Demographic history and genetic adaptation in the Himalayan region

Open access Demographic history and genetic adaptation in the Himalayan region inferred from genome-wide SNP genotypes of 49 populations, by Arciero et al. Mol. Biol. Evol (2018), accepted manuscript (msy094).

Abstract (emphasis mine):

We genotyped 738 individuals belonging to 49 populations from Nepal, Bhutan, North India or Tibet at over 500,000 SNPs, and analysed the genotypes in the context of available worldwide population data in order to investigate the demographic history of the region and the genetic adaptations to the harsh environment. The Himalayan populations resembled other South and East Asians, but in addition displayed their own specific

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Linguistic continuity despite genetic replacement in Remote Oceania

oceania-ancient-migration

Review of recent papers on East Asia, quite relevant these days: Human Genetics: Busy Subway Networks in Remote Oceania? by Anders Bergström & Chris Tyler-Smith, Current Biology (2018) 28.

Interesting excerpts (emphasis mine):

Ancient DNA is transforming our understanding of the human past by forcing geneticists to confront its real complexity [1]. Historians and archaeologists have long known that the development of human societies was complex and often haphazard, but geneticists have persistently tried to explain present-day patterns of genetic variation using simple models.

Early genetic analyses of present-day populations revealed a mix of Asian (Taiwanese) and Papuan (New

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Ancient genomes document multiple waves of migration in south-east Asian prehistory

southeast-asia-reich

Open access preprint at bioRxiv Ancient genomes document multiple waves of migration in Southeast Asian prehistory, by Lipson, Cheronet, Mallick, et al. (2018).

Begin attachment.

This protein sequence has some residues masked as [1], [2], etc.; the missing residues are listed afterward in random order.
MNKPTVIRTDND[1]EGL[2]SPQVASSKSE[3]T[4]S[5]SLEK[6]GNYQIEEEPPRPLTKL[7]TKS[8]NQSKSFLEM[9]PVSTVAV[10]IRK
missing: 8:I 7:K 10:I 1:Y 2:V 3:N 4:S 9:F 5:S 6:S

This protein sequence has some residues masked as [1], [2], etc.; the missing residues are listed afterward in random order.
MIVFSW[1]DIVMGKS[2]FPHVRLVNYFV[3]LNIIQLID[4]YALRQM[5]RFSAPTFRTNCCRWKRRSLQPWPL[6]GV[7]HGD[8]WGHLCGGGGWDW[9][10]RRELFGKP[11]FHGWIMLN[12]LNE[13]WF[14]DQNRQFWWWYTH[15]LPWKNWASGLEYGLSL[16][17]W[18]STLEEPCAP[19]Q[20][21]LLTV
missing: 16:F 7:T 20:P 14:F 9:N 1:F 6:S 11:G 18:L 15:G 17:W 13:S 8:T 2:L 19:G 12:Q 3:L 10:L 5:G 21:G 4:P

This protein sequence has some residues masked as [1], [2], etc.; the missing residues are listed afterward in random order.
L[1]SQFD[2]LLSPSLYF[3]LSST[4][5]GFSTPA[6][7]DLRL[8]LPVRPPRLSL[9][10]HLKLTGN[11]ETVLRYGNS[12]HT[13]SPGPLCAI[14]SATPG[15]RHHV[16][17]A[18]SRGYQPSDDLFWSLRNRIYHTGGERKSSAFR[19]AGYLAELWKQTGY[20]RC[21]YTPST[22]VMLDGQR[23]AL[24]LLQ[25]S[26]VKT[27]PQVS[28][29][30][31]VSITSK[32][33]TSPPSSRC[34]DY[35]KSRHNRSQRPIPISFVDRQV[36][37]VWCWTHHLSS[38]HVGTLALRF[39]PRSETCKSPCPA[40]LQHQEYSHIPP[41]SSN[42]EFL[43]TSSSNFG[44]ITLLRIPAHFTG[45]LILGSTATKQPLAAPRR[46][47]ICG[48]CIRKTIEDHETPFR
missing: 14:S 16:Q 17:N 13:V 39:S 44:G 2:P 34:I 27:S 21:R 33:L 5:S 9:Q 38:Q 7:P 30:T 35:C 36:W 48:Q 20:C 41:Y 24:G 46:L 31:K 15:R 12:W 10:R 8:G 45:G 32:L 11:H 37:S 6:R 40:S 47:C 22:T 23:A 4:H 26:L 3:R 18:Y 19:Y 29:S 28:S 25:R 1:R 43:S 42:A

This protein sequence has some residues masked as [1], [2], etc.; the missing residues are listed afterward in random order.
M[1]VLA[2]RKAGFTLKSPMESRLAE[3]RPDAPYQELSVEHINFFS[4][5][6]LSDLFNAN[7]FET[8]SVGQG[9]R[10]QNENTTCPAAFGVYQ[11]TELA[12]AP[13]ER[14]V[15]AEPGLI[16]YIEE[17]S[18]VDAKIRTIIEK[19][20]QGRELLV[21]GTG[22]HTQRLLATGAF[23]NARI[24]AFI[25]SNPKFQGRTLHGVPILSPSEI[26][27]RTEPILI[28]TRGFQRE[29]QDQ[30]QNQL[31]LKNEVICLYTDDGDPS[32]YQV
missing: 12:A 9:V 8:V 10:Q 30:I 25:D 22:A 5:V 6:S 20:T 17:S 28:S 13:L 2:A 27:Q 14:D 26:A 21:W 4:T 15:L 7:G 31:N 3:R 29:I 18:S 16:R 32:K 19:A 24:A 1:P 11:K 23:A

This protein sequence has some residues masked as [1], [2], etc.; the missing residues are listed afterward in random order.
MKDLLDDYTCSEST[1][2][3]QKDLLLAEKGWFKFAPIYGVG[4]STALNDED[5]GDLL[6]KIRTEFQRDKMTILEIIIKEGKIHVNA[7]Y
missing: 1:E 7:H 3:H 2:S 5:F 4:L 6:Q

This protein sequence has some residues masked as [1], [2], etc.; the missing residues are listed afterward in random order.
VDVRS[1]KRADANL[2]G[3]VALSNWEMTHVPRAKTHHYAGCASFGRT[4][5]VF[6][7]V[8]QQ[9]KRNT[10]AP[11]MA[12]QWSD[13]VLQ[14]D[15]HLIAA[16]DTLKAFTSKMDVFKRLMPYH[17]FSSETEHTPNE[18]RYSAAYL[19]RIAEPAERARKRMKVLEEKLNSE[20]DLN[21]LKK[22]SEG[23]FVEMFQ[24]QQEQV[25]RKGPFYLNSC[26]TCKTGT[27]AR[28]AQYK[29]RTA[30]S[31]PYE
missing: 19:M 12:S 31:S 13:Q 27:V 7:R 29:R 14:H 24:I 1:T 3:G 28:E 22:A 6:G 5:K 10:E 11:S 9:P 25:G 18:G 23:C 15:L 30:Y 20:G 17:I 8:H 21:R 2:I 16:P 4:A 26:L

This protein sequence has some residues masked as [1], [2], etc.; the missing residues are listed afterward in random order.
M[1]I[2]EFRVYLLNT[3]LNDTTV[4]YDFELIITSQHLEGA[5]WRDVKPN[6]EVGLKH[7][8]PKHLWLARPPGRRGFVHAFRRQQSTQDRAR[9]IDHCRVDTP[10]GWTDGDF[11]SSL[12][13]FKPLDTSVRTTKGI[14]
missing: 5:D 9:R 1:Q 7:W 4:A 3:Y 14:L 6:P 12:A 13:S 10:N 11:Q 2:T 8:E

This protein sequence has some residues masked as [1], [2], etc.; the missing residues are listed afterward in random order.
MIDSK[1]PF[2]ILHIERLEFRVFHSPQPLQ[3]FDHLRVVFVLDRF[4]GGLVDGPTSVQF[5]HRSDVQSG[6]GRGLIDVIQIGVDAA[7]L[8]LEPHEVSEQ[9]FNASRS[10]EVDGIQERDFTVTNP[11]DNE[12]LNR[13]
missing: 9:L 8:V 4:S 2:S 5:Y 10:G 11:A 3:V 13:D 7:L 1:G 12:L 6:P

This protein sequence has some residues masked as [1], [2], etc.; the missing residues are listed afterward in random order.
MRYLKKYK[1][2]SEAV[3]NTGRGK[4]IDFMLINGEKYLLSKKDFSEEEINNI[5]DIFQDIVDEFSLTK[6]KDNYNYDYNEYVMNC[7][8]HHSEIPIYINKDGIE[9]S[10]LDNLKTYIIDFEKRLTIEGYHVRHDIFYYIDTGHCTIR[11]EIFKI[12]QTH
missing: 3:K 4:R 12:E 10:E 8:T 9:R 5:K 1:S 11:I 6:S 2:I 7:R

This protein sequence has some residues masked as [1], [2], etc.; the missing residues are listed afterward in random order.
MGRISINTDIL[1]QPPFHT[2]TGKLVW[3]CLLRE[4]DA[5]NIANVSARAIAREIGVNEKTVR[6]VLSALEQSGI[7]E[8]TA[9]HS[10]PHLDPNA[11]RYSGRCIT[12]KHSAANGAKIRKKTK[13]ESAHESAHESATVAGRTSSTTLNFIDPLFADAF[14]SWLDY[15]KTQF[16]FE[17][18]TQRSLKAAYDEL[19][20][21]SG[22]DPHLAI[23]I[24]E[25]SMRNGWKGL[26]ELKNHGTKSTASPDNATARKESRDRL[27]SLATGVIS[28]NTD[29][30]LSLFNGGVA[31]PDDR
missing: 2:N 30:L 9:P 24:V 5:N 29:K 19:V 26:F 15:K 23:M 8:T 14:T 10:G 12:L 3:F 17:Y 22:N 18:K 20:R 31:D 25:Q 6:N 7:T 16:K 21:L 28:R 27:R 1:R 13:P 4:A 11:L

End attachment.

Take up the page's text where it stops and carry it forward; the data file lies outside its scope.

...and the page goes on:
Abstract (emphasis mine):

Southeast Asia is home to rich human genetic and linguistic diversity, but the details of past population movements in the region are not well known. Here, we report genome-wide ancient DNA data from thirteen Southeast Asian individuals spanning from the Neolithic period through the Iron Age (4100-1700 years ago). Early agriculturalists from Man Bac in Vietnam possessed a mixture of East Asian (southern Chinese farmer) and deeply diverged eastern Eurasian (hunter-gatherer) ancestry characteristic

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Signal of recent positive selection for African ancestry in the admixed population of Madagascar

african-ancestry-madagascar-admixture

Open Access Strong selection during the last millennium for African ancestry in the admixed population of Madagascar, by Pierron, Heiske, Razafindrazaka, et al. Nature Communications (2018) 9: 932.

Abstract (emphasis mine):

While admixed populations offer a unique opportunity to detect selection, the admixture in most of the studied populations occurred too recently to produce conclusive signals. By contrast, Malagasy populations originate from admixture between Asian and African populations that occurred ~27 generations ago, providing power to detect selection. We analyze local ancestry across the genomes of 700 Malagasy and identify a strong signal of recent positive selection,

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Population turnover in remote Oceania shortly after initial settlement

papuan-oceanian

Interesting preprint at BioRxiv by the team of the Reich lab, Population Turnover in Remote Oceania Shortly After Initial Settlement, by Mark Lipson, Pontus Skoglund, Matthew Spriggs, et al. (2018).

Abstract (emphasis mine):

Ancient DNA analysis of three individuals dated to ~3000 years before present (BP) from Vanuatu and one ~2600 BP individual from Tonga has revealed that the first inhabitants of Remote Oceania (“First Remote Oceanians”) were almost entirely of East Asian ancestry, and thus their ancestors passed New Guinea, the Bismarck Archipelago, and the Solomon Islands with minimal admixture with the Papuan groups they encountered. However, all

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Reconstructing the demographic history of the Himalayan and adjoining populations

Reconstructing the demographic history of the Himalayan and adjoining populations, by Tamang, R., Chaubey, G., Nandan, A. et al. Hum Genet (2018).

Abstract (emphasis mine):

The rugged topography of the Himalayan region has hindered large-scale human migrations, population admixture and assimilation. Such complexity in geographical structure might have facilitated the existence of several small isolated communities in this region. We have genotyped about 850,000 autosomal markers among 35 individuals belonging to the four major populations inhabiting the Himalaya and adjoining regions. In addition, we have genotyped 794 individuals belonging to 16 ethnic groups from the same region, for uniparental

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